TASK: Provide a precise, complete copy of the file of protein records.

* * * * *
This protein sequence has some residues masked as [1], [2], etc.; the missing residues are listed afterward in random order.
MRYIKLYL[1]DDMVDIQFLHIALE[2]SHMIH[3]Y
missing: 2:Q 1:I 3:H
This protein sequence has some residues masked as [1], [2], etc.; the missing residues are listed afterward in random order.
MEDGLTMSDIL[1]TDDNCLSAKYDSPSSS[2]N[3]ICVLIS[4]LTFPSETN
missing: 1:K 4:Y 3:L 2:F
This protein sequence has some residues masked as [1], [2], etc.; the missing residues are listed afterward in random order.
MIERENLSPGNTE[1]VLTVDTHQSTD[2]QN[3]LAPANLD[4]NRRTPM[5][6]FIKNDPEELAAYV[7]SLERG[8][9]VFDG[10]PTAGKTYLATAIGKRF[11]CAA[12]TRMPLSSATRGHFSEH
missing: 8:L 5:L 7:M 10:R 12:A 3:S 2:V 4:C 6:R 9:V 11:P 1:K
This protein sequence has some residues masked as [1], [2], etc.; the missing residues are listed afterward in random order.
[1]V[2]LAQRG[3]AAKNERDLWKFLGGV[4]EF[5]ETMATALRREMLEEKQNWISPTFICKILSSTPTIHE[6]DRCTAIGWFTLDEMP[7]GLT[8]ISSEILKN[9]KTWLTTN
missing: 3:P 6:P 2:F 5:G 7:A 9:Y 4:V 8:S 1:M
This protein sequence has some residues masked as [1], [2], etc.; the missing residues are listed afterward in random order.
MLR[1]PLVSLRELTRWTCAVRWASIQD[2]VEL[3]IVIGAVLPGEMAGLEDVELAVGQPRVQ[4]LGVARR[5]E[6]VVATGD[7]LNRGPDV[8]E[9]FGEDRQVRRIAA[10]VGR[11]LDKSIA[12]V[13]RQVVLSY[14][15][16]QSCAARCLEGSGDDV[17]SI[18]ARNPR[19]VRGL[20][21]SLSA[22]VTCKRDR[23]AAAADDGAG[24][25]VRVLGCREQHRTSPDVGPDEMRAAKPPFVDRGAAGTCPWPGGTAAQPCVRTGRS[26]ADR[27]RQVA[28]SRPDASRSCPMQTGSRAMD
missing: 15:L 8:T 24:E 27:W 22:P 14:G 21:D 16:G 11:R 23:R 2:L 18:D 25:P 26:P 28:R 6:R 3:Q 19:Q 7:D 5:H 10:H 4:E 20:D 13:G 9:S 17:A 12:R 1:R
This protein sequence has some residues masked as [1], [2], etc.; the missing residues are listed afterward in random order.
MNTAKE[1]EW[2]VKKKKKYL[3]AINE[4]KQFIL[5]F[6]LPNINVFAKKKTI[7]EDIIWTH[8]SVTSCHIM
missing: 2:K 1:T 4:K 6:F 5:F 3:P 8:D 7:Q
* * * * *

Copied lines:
This protein sequence has some residues masked as [1], [2], etc.; the missing residues are listed afterward in random order.
MRYIKLYL[1]DDMVDIQFLHIALE[2]SHMIH[3]Y
missing: 2:Q 1:I 3:H
This protein sequence has some residues masked as [1], [2], etc.; the missing residues are listed afterward in random order.
MEDGLTMSDIL[1]TDDNCLSAKYDSPSSS[2]N[3]ICVLIS[4]LTFPSETN
missing: 1:K 4:Y 3:L 2:F
This protein sequence has some residues masked as [1], [2], etc.; the missing residues are listed afterward in random order.
MIERENLSPGNTE[1]VLTVDTHQSTD[2]QN[3]LAPANLD[4]NRRTPM[5][6]FIKNDPEELAAYV[7]SLERG[8][9]VFDG[10]PTAGKTYLATAIGKRF[11]CAA[12]TRMPLSSATRGHFSEH
missing: 8:L 5:L 7:M 10:R 12:A 3:S 2:V 4:C 6:R 9:V 11:P 1:K
This protein sequence has some residues masked as [1], [2], etc.; the missing residues are listed afterward in random order.
[1]V[2]LAQRG[3]AAKNERDLWKFLGGV[4]EF[5]ETMATALRREMLEEKQNWISPTFICKILSSTPTIHE[6]DRCTAIGWFTLDEMP[7]GLT[8]ISSEILKN[9]KTWLTTN
missing: 3:P 6:P 2:F 5:G 7:A 9:Y 4:V 8:S 1:M
This protein sequence has some residues masked as [1], [2], etc.; the missing residues are listed afterward in random order.
MLR[1]PLVSLRELTRWTCAVRWASIQD[2]VEL[3]IVIGAVLPGEMAGLEDVELAVGQPRVQ[4]LGVARR[5]E[6]VVATGD[7]LNRGPDV[8]E[9]FGEDRQVRRIAA[10]VGR[11]LDKSIA[12]V[13]RQVVLSY[14][15][16]QSCAARCLEGSGDDV[17]SI[18]ARNPR[19]VRGL[20][21]SLSA[22]VTCKRDR[23]AAAADDGAG[24][25]VRVLGCREQHRTSPDVGPDEMRAAKPPFVDRGAAGTCPWPGGTAAQPCVRTGRS[26]ADR[27]RQVA[28]SRPDASRSCPMQTGSRAMD
missing: 15:L 8:T 24:E 27:W 22:P 14:G 21:D 16:G 11:R 23:R 2:L 18:D 25:P 26:P 28:R 6:R 3:Q 19:Q 7:D 5:H 10:H 4:E 20:D 13:G 9:S 17:A 12:R 1:R
This protein sequence has some residues masked as [1], [2], etc.; the missing residues are listed afterward in random order.
MNTAKE[1]EW[2]VKKKKKYL[3]AINE[4]KQFIL[5]F[6]LPNINVFAKKKTI[7]EDIIWTH[8]SVTSCHIM
missing: 2:K 1:T 4:K 6:F 5:F 3:P 8:D 7:Q